How Heroin Wrecks Your Body in Ohio

The Recovery VillageDrug Rehab

Ohio drug rehab

Heroin is a highly addictive opioid drug that can wreak havoc on your body even after just one hit. With repeated use, heroin can destroy brain cells and have detrimental effects on your overall health and wellbeing.

While you might not be able to see what is happening on the inside of your body, that does not mean serious changes are not happening on a physiological level. Many of the consequences done to your body through drug use may even be impossible to reverse, depending on the frequency and duration of your drug habit.

How, exactly, does heroin use wreck your body?

Short-Term Effects of Heroin Use

Obviously, the immediate effects of heroin use are feelings of elation and the suppression of any pain. That is a result of heroin being converted into morphine – a well-known pain-killer – which seeks out opioid receptors in the brain. Along with that initial rush of pleasurable feelings comes a slew of physical symptoms, such as:

  • Flushing of the skin
  • Dry mouth
  • Feeling of heaviness in the arms and legs
  • Nausea
  • Vomiting
  • Itchiness
  • Brain fog
  • Drowsiness

As the rush starts to fade, more serious physical side effects typically occur over the short term, including slowed heart rate and breathing. These symptoms can be dangerous and can send a user into a coma or overdose. Brain damage can also be a result of heroin use, even after just a few hits.

Long-Term Effects of Heroin Use

Using heroin comes with a host of symptoms that take effect right away. But long after the rush has gone, the body and brain are left with a host of long-term effects, some of which may cause irreversible impairment depending on the extent of the damage.

Ohio drug rehab

Medically-centered drug rehab programs are the only effective way to treat heroin addiction and help improve your physical and neurological health.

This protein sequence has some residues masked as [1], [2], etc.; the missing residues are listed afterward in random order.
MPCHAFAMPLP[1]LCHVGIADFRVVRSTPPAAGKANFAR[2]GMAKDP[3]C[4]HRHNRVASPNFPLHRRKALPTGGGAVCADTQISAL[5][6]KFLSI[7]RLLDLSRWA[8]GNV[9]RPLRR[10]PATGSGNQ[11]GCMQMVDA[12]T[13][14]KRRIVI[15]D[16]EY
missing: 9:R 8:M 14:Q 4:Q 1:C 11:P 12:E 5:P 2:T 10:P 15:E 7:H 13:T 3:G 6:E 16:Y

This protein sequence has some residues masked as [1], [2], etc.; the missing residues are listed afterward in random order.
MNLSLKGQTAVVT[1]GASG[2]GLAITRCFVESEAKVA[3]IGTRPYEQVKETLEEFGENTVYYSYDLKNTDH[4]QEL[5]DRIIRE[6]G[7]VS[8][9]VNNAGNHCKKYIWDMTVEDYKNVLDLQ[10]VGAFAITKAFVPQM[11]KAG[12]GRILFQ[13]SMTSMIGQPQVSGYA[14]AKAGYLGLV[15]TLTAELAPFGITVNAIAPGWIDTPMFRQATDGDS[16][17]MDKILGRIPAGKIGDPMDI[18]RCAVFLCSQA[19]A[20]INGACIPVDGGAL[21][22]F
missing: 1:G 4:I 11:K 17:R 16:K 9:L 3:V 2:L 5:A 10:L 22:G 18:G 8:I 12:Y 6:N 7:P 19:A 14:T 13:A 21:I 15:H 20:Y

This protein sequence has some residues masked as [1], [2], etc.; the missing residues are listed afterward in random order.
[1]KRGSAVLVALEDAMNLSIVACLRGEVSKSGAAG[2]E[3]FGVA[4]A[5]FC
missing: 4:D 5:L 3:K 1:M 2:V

Using heroin repeatedly over time can alter the physiology of the brain, resulting in neurological and hormonal imbalances that may be difficult, if not impossible, to reverse. The white matter of the brain deteriorates after repeated heroin use. Thus, users typically have a difficult time making decisions, controlling their behavior, and dealing with stress.

In addition to the constant dependence on the drug and the perpetual need to use, physical long-term effects of heroin use include:

  • Scabs on the skin from constant scratching
  • Swollen gums
  • Rotting teeth
  • Constipation
  • Weak immune system
  • Insomnia
  • Malnutrition

If heroin use suddenly stops, severe withdrawal symptoms occur within a few hours after cessation of drug use. Such withdrawal symptoms include:

  • Insomnia
  • Vomiting
  • Nausea
  • Diahhrea
  • Cold flashes
  • Bone pain

Can Damage Caused by Heroin be Reversed by Going to Ohio Drug Rehab?

While physical symptoms like skin scabs can heal, other side effects of drug use can be tough to repair. Depending on how long and how much a person has been using, harm caused to the brain may be irreversible.

Research has shown that brain damage is the main consequence of using heroin. However, there is not much evidence about damage to the brain caused by heroin use and the extent to which it may be reversible. Yet, while addiction is a chronic disease that never really goes away, it is still manageable with the help of interventions including cognitive therapy and medication.

Advances in the medical field have been instrumental in finding ways to repair brain damage caused by heroin use, and Ohio drug rehab is the first step on the path to improving overall brain health. In fact, many people overcome heroin addiction as a result of Ohio drug rehab and go on to live full, rewarding lives.

If you are currently battling heroin addiction and need help, contact us today!

 

Medical Disclaimer: The Recovery Village Columbus aims to improve the quality of life for people struggling with a substance use or mental health disorder with fact-based content about the nature of behavioral health conditions, treatment options and their related outcomes. We publish material that is researched, cited, edited and reviewed by licensed medical professionals. The information we provide is not intended to be a substitute for professional medical advice, diagnosis or treatment. It should not be used in place of the advice of your physician or other qualified healthcare provider.